Woman to Women
Seeking a vanity affair for her hair
By: Margaret Jaworski
For the first time in my life, I’m considering an act of total decadence. Hold on, I’m not talking about the decadence seen on grainy films or surreptitiously taped videos – I’m talking about splurging on a haircut.
Yes, I – the woman who prides herself on finding the best cutter at the local $30 cut/no-dry salon; the one who resists, as a matter of morality, the salons of New York and their overpriced lowlights and highlights – am seriously toying with the idea of flying from New York to San Diego for a haircut and the aforementioned lowlights and highlights.
It’s all about vanity. Last November, while staying at the Hotel Del Coronado in Coronado, California, I was invited for a hair consult at the Billy Yamaguchi Salon (www.yamaguchibeauty.com) at the hotel’s spa. I learned that Yamaguchi’s hair couture incorporates the ancient art of feng shui and that his clientele includes the usual celebrity suspects: Julia, Jennifer and her friends. You understand.
“So he’s pretentious, even a bit arrogant, isn’t he?” I asked the receptionist at his salon. Her smile never wavered. “No, not at all. He’s a listener. He’s a spiritual guy.”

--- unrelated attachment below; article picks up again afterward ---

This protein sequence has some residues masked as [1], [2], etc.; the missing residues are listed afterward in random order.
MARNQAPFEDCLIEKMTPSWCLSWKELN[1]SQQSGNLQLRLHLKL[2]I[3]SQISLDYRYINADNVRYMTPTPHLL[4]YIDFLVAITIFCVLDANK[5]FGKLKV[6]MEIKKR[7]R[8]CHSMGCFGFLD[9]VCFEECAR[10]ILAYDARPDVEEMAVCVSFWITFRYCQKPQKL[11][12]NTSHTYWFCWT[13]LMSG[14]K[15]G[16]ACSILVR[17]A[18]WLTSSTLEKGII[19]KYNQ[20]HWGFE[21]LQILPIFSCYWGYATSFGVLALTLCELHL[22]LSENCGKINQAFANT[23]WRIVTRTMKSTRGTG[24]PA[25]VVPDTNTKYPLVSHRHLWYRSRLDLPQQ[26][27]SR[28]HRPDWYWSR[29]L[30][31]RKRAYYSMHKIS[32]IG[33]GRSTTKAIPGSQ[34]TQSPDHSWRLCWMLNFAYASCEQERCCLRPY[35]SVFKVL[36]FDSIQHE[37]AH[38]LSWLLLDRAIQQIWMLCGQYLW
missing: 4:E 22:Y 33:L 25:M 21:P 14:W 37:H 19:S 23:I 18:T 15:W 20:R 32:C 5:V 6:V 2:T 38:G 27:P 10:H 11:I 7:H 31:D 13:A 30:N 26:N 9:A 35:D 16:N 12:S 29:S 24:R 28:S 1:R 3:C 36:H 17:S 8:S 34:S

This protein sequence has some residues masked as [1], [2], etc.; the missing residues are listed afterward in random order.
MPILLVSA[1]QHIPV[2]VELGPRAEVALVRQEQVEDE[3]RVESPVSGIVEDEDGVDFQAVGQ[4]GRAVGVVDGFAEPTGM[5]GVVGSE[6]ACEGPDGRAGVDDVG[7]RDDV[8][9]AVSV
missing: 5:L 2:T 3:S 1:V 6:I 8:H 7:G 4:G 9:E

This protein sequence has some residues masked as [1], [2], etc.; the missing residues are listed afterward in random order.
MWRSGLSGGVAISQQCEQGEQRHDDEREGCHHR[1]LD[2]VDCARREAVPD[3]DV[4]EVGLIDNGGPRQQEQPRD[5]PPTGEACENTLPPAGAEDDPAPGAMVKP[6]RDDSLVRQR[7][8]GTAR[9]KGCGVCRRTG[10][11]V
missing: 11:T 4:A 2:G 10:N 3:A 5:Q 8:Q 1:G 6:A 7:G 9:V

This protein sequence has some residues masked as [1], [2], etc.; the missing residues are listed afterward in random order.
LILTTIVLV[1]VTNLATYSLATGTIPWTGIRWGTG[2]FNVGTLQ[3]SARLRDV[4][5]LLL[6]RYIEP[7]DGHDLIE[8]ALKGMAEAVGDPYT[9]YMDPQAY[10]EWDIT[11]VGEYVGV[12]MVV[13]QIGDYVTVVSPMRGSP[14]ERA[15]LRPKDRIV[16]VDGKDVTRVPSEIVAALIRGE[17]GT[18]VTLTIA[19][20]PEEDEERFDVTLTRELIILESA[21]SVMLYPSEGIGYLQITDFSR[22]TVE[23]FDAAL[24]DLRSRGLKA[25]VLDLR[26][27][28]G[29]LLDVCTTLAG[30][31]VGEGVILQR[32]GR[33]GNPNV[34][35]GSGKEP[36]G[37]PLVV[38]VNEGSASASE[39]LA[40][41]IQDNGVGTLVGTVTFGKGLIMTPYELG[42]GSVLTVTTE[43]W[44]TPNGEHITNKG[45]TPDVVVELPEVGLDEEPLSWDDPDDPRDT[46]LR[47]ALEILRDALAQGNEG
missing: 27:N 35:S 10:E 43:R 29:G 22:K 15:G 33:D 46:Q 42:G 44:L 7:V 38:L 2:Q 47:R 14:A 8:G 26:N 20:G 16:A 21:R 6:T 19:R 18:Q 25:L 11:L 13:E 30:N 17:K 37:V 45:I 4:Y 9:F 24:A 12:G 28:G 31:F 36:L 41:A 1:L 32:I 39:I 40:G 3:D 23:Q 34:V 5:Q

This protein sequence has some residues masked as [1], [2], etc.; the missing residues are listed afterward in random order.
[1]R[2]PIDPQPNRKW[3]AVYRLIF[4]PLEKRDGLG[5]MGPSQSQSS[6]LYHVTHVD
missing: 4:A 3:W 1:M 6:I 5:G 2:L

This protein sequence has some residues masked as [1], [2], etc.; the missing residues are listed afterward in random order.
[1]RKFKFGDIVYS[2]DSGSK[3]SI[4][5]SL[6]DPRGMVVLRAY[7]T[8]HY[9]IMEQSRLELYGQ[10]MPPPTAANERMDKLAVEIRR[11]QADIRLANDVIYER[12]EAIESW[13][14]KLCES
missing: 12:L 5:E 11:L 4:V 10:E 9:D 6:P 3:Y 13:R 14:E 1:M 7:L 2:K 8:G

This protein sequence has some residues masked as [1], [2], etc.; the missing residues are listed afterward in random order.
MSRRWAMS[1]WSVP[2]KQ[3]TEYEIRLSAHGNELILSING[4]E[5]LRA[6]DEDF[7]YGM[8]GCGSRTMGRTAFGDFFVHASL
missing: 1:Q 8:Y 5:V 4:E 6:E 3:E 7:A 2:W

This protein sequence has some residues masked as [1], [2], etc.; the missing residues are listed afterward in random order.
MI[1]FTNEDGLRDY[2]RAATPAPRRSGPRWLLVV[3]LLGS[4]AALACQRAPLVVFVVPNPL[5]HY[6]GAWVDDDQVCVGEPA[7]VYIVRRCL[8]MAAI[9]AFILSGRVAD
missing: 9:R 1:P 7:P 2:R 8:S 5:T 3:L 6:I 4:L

A spiritual stylist. I was intrigued.
Billy Yamaguchi looks the part. When we meet, he’s wearing a traditional-style Chinese tunic. His black hair is pulled back into a long braid à la José Eber.
He looks me straight in the eye, listening carefully when I tell him my style likes and dislikes. And, wonder of wonders, he not only listens but also hears when I tell him I like my hair long (“No more than an inch off, please”). “What about the bangs?” he asks, quickly identifying my problem area; thanks to my “hereditary bald spots,” my bangs look anorexic.
Billy takes a look and, in an instant, has a solution. He deftly weaves out the top layers of hair, and then he cuts bangs into the underlying layer. Voilà. Problem solved.
As for the color, he suggests weaving in some darker strands to offset the blond highlights. “The blond is washing out your skin tone,” he says. I know he’s right.
That night, and for the next three months, my friends compliment me on the cut and the color. People I didn’t know before my Yamaguchi intervention comment on my healthy, rosy, peachy, glowing skin color.
So how much is healthy, rosy, peachy,and glowing worth? A cut with Billy costs around $240; color is more. And then there’s the price of the flight.
My moral indignation on this front is gone. It’s all about the vanity.
Still, if anyone sees me buying one of those über-priced designer handbags, please call the police.